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'CAPSULE: 1999-2016' Tells the Story of The Faint | FactoryTwoFour

‘CAPSULE: 1999-2016’ Tells the Story of The Faint

At the turn of the century, the underground music scene was dominated by synth-heavy bands with clamoring hi-hats and new wave bass riffs. But few dominated the nascent electroclash genre like The Faint. And given that Saddle Creek has just released CAPSULE: 1999-2016, a compilation of the band’s most potent tracks, those who missed out the first time around might want to take a look.

“The Faint quickly became a must-see act among a wild cross section of beer-swilling indie kids and lit-up rave-goers. Think Edgar Allan Poe playing Atari in a strobe-lit room.”

Beginning with a lo-fi sound dashed with some residual adolescent rock, The Faint broke on to the scene with 1998’s Media, which was followed in quick succession by Blank-Wave Arcade in 1999. And those two albums quickly made the group a must-see act among a curious cross section of beer-swilling indie kids and lit-up rave-goers. Think Edgar Allan Poe playing Atari in a strobe-lit room. In 2001, the band released Danse Macabre, a dark techno-esque album bulging with ’80s synthesizers in minor keys, distorted vocals and deadly sharp hooks.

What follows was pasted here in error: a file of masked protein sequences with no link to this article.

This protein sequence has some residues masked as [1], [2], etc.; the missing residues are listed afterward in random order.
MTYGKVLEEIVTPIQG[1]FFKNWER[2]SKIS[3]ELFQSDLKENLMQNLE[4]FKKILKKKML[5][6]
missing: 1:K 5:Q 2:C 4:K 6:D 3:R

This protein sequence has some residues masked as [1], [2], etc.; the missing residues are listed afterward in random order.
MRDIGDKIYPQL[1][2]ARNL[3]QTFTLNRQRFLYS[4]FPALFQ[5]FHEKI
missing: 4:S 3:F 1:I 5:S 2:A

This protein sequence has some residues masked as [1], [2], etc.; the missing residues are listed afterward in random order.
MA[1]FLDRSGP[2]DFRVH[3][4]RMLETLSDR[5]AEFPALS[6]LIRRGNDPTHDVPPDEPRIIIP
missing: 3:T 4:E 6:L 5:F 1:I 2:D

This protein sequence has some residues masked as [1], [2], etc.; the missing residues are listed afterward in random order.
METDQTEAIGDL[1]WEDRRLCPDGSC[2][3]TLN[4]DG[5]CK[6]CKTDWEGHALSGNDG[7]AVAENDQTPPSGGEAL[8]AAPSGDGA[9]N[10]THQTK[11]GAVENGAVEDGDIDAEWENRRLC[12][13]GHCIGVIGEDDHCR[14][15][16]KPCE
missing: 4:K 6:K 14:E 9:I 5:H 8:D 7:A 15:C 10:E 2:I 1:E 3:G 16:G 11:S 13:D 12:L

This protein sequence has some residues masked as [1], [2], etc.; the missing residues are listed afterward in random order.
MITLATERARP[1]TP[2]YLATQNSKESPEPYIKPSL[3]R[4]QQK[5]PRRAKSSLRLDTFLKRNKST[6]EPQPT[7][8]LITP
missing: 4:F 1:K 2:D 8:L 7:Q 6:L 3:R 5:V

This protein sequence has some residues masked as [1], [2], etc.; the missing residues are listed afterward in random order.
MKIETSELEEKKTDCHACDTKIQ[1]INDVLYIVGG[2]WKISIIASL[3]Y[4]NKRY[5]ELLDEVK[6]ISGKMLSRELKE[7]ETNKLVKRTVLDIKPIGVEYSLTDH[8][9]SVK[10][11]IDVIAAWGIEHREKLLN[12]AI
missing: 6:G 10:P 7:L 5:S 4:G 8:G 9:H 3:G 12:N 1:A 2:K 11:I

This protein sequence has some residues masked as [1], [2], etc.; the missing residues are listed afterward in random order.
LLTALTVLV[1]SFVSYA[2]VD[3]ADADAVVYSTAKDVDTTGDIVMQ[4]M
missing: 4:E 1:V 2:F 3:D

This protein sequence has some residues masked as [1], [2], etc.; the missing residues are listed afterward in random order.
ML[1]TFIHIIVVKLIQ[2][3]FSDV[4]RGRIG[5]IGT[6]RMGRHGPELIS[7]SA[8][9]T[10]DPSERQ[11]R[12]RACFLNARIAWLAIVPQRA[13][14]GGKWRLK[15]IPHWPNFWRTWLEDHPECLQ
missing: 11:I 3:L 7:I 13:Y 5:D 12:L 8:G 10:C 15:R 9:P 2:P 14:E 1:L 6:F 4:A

And if Danse Macabre didn’t succeed in luring their growing fan base to the dance floor, two years later the group released Dance Macabre Remixes, an album of reworked tracks by artists including Paul Oakenfold, Photek, and Medicine. Wet from Birth, released in 2004, was the next full-length album from the seasoned group.

The opening track “Desperate Guys” along with “I Disappear” were instant stand-outs and remain catchy as fuck over a decade down the road. The Faint split from Saddle Creek following Wet from Birth to build a studio and form their own Blank.Wav. record label, which put out “Fasciinatiion” in 2008. Afterwards, the group squeezed out one more full-length album, Doom Abuse, in 2014 before releasing another smattering of singles and EPs.

While CAPSULE: 1999-2016 takes heavily from Wet from Birth and the now-iconic Dance Macabre, it isn’t solely a touting of greatest hits, as the retrospective concludes with a pair of solid bonus tracks, as well as the group’s 2016 single “Young & Realistic.” CAPSULE is a well-rounded recap of a band that was a staple of the ’00s synth-dance scene, and definitely worth a listen—even as a much-needed palate cleanser from today’s ’90s revival.